But a difference long curious to Americans stands out: Most British police officers are unarmed, a distinction particularly pronounced here in Scotland, where 98 percent of the country's officers do not carry guns. Rather than escalating a situation with weapons, easing it through talk is an essential policing tool, and is what brought a delegation of top U.S. police officials to this town 30 miles northeast of Glasgow.
Forty minutes into a Scottish police commander's lecture on the art of firearms-free policing, U.S. law enforcement leaders took turns talking. One after another, their questions sounded like collective head-scratching.
"Do you have a large percentage of officers that get hurt with this policing model?" asked Theresa Shortell, an assistant chief of the New York Police Department and the commanding officer of its training academy, where several hundred officers graduate each year.
"How many officers in Scotland have been killed in the last year or two years?" Shortell added.
Bernard Higgins, an assistant chief constable who is Scotland's use-of-force expert, stood and answered. Yes, his officers routinely take punches, he said, but the last one killed by violence was in 1994, in a stabbing.
There is poverty, crime and a "pathological hatred of officers wearing our uniform" in pockets of Scotland, he said, but constables live where they work and embrace their role as "guardians of the community," not warriors from a policing subculture.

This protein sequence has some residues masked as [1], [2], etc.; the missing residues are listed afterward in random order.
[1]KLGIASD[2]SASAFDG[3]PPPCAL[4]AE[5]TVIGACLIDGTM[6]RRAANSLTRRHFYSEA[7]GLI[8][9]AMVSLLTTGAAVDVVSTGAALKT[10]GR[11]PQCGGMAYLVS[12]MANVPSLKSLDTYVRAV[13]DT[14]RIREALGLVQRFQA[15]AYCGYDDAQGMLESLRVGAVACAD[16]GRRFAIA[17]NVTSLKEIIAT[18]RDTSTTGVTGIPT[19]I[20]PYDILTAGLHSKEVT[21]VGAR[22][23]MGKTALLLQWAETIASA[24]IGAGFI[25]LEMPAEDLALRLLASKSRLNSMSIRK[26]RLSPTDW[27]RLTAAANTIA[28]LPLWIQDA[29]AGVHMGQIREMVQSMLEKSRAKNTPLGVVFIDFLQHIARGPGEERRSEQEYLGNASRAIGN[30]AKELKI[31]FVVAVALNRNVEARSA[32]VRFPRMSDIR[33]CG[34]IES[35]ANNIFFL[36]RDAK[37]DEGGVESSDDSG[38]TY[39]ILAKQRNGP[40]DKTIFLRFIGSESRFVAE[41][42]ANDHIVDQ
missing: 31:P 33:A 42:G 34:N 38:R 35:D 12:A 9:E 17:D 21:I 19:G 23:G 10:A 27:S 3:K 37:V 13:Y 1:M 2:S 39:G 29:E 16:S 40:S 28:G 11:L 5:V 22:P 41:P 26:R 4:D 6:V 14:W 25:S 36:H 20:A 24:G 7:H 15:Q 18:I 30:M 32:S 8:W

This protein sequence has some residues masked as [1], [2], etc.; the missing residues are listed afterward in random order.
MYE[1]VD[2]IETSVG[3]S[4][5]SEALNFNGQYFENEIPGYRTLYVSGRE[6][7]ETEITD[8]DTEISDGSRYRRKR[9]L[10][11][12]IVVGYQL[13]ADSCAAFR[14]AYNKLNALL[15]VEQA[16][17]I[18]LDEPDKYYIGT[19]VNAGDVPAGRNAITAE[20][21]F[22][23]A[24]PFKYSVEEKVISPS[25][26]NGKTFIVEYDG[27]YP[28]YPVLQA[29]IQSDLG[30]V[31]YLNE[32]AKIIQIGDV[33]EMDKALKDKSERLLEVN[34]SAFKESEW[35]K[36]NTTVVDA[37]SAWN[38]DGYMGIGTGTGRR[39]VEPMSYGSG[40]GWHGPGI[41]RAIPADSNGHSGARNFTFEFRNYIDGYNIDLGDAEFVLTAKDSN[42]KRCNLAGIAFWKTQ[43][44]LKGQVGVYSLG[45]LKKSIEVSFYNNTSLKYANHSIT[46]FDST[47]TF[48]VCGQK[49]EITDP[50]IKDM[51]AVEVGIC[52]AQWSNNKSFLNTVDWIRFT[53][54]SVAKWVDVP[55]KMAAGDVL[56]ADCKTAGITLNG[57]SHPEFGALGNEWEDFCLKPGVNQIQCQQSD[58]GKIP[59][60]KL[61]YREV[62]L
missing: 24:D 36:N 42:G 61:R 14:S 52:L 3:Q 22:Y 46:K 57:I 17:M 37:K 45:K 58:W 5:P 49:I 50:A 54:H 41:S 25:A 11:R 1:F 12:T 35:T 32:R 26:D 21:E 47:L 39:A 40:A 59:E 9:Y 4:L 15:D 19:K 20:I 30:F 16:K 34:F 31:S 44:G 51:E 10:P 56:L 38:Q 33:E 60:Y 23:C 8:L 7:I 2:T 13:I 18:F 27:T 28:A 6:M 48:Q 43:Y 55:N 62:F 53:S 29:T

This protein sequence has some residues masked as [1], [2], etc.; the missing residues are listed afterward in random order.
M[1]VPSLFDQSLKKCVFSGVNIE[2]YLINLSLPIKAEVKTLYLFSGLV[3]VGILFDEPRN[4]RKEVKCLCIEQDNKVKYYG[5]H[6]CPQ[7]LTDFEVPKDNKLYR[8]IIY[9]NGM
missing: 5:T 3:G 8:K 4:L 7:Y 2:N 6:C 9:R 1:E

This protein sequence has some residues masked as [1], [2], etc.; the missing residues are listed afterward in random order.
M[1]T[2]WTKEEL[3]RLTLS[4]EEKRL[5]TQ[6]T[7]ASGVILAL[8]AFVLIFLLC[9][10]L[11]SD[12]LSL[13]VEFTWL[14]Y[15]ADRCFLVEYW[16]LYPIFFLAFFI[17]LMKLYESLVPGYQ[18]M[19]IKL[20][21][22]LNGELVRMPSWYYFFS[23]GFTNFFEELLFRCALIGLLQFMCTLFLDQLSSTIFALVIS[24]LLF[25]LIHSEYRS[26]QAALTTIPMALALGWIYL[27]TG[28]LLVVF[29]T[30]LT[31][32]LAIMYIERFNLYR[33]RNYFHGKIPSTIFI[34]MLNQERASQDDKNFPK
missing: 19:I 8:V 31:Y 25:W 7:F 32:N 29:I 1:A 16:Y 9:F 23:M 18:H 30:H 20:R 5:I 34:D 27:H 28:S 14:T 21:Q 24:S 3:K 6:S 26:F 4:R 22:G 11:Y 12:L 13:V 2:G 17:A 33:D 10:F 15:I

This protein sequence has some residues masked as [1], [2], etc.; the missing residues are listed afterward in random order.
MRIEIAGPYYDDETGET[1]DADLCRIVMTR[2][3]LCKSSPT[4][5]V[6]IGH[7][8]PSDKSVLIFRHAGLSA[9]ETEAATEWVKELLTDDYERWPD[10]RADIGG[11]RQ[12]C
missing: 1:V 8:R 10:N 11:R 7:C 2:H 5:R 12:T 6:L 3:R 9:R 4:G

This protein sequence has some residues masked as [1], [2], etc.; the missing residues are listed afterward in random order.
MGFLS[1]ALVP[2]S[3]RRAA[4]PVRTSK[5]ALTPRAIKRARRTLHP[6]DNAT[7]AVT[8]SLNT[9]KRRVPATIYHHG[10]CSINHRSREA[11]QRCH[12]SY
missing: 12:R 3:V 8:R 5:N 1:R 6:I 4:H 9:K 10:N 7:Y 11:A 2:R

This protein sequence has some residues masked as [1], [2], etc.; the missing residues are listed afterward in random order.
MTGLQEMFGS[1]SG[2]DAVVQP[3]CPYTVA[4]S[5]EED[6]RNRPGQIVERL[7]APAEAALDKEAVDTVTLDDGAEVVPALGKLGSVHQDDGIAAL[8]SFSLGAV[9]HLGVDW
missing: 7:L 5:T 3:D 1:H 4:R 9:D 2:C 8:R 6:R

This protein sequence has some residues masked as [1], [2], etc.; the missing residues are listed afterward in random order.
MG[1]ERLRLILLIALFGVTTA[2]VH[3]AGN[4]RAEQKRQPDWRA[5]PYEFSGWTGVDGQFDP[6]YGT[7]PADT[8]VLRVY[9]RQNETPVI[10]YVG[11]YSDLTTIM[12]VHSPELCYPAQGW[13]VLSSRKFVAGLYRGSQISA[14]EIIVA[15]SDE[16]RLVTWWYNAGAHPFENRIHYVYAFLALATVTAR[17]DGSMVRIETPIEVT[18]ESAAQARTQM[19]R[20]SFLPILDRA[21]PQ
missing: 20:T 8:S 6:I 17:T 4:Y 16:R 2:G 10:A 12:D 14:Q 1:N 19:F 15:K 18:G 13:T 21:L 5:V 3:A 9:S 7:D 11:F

"The basic fundamental principle, even in the areas where there's high levels of crime, high levels of social deprivation, is it's community-based policing by unarmed officers," Higgins said. "We police from an absolute position of embracing democracy."
From Eric Garner in New York City, to Freddie Gray in Baltimore and Laquan McDonald in Chicago, fatal police confrontations have fueled public anger across the United States and have prompted police leaders to reconsider established tactics and entrenched thinking on when and how to use force.
On Monday, the Justice Department announced that it was opening a civil rights investigation into the practices of the Chicago Police Department after one of its officers was charged last month with first-degree murder in the shooting death of McDonald, 17.
The killing, in October 2014, was captured on video that the city released under a court order hours after the officer was charged. And just as protests had previously swept New York, Ferguson, Missouri, and Baltimore, demonstrators have taken to the streets in Chicago to demand change.
It is the sort of outcry that officials know they will continue to face, and it is why, several weeks before charges were filed in Chicago, leaders from many of the country's biggest departments had come to the stone castle that serves as Scotland's Police Headquarters, to hear firsthand about other ways of handling confrontations.